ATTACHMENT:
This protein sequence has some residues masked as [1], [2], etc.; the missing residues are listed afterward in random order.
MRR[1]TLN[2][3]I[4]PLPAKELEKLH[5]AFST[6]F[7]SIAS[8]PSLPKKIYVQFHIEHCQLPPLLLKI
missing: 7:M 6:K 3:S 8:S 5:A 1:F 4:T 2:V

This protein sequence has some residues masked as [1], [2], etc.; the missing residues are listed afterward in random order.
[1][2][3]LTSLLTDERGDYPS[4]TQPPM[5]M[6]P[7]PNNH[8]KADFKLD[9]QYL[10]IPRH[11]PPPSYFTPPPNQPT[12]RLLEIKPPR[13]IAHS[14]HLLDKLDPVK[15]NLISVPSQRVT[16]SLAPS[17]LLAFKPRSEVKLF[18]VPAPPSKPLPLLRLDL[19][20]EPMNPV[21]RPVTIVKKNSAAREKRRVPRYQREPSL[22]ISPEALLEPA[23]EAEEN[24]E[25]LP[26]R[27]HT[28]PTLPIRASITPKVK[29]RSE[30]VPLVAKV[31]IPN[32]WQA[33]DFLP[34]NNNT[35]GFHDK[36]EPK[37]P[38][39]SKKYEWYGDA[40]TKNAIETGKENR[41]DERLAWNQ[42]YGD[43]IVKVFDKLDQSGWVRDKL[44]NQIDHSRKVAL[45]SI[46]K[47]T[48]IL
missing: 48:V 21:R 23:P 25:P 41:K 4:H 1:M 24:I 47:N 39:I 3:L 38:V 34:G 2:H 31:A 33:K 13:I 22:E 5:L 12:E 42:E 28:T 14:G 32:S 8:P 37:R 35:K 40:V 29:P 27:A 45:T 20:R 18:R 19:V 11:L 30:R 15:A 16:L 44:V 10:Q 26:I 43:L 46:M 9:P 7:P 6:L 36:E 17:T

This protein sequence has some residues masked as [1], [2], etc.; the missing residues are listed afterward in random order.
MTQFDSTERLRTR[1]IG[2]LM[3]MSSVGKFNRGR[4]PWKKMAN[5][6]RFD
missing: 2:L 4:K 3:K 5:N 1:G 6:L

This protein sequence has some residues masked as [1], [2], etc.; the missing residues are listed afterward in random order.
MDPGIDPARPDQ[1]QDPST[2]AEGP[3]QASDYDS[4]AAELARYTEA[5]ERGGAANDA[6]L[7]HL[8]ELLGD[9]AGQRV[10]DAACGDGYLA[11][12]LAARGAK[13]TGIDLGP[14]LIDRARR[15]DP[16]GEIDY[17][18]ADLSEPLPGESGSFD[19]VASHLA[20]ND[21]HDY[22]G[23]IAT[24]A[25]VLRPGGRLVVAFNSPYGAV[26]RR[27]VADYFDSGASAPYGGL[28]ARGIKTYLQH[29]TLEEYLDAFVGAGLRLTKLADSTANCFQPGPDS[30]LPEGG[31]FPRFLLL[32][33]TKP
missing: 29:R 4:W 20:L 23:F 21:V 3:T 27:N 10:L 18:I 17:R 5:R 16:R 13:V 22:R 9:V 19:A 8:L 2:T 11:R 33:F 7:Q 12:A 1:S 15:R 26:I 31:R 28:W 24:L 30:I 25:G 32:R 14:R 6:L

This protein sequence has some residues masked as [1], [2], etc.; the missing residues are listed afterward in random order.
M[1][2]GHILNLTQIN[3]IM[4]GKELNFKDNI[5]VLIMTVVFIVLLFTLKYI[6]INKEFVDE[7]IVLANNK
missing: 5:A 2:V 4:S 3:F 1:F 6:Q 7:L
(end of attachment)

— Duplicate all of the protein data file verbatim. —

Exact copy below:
This protein sequence has some residues masked as [1], [2], etc.; the missing residues are listed afterward in random order.
MRR[1]TLN[2][3]I[4]PLPAKELEKLH[5]AFST[6]F[7]SIAS[8]PSLPKKIYVQFHIEHCQLPPLLLKI
missing: 7:M 6:K 3:S 8:S 5:A 1:F 4:T 2:V

This protein sequence has some residues masked as [1], [2], etc.; the missing residues are listed afterward in random order.
[1][2][3]LTSLLTDERGDYPS[4]TQPPM[5]M[6]P[7]PNNH[8]KADFKLD[9]QYL[10]IPRH[11]PPPSYFTPPPNQPT[12]RLLEIKPPR[13]IAHS[14]HLLDKLDPVK[15]NLISVPSQRVT[16]SLAPS[17]LLAFKPRSEVKLF[18]VPAPPSKPLPLLRLDL[19][20]EPMNPV[21]RPVTIVKKNSAAREKRRVPRYQREPSL[22]ISPEALLEPA[23]EAEEN[24]E[25]LP[26]R[27]HT[28]PTLPIRASITPKVK[29]RSE[30]VPLVAKV[31]IPN[32]WQA[33]DFLP[34]NNNT[35]GFHDK[36]EPK[37]P[38][39]SKKYEWYGDA[40]TKNAIETGKENR[41]DERLAWNQ[42]YGD[43]IVKVFDKLDQSGWVRDKL[44]NQIDHSRKVAL[45]SI[46]K[47]T[48]IL
missing: 48:V 21:R 23:P 25:P 41:K 4:H 1:M 24:I 47:N 39:I 3:L 38:V 34:G 2:H 31:A 33:K 13:I 22:E 5:L 12:E 42:E 28:T 14:G 32:S 8:P 37:R 35:K 40:V 29:P 27:A 45:T 20:R 18:R 19:V 11:L 30:R 15:A 16:L 44:V 10:Q 26:I 43:L 46:M 9:P 7:P 6:L 36:E 17:T

This protein sequence has some residues masked as [1], [2], etc.; the missing residues are listed afterward in random order.
MTQFDSTERLRTR[1]IG[2]LM[3]MSSVGKFNRGR[4]PWKKMAN[5][6]RFD
missing: 2:L 4:K 3:K 5:N 1:G 6:L

This protein sequence has some residues masked as [1], [2], etc.; the missing residues are listed afterward in random order.
MDPGIDPARPDQ[1]QDPST[2]AEGP[3]QASDYDS[4]AAELARYTEA[5]ERGGAANDA[6]L[7]HL[8]ELLGD[9]AGQRV[10]DAACGDGYLA[11][12]LAARGAK[13]TGIDLGP[14]LIDRARR[15]DP[16]GEIDY[17][18]ADLSEPLPGESGSFD[19]VASHLA[20]ND[21]HDY[22]G[23]IAT[24]A[25]VLRPGGRLVVAFNSPYGAV[26]RR[27]VADYFDSGASAPYGGL[28]ARGIKTYLQH[29]TLEEYLDAFVGAGLRLTKLADSTANCFQPGPDS[30]LPEGG[31]FPRFLLL[32][33]TKP
missing: 29:R 4:W 20:L 23:F 21:V 3:T 27:N 10:L 18:I 17:R 5:R 16:R 13:V 22:R 9:V 19:A 8:L 2:T 11:R 33:F 7:Q 12:A 1:S 15:R 26:I 31:R 28:W 24:L 30:I 25:G 32:R 14:R 6:L

This protein sequence has some residues masked as [1], [2], etc.; the missing residues are listed afterward in random order.
M[1][2]GHILNLTQIN[3]IM[4]GKELNFKDNI[5]VLIMTVVFIVLLFTLKYI[6]INKEFVDE[7]IVLANNK
missing: 5:A 2:V 4:S 3:F 1:F 6:Q 7:L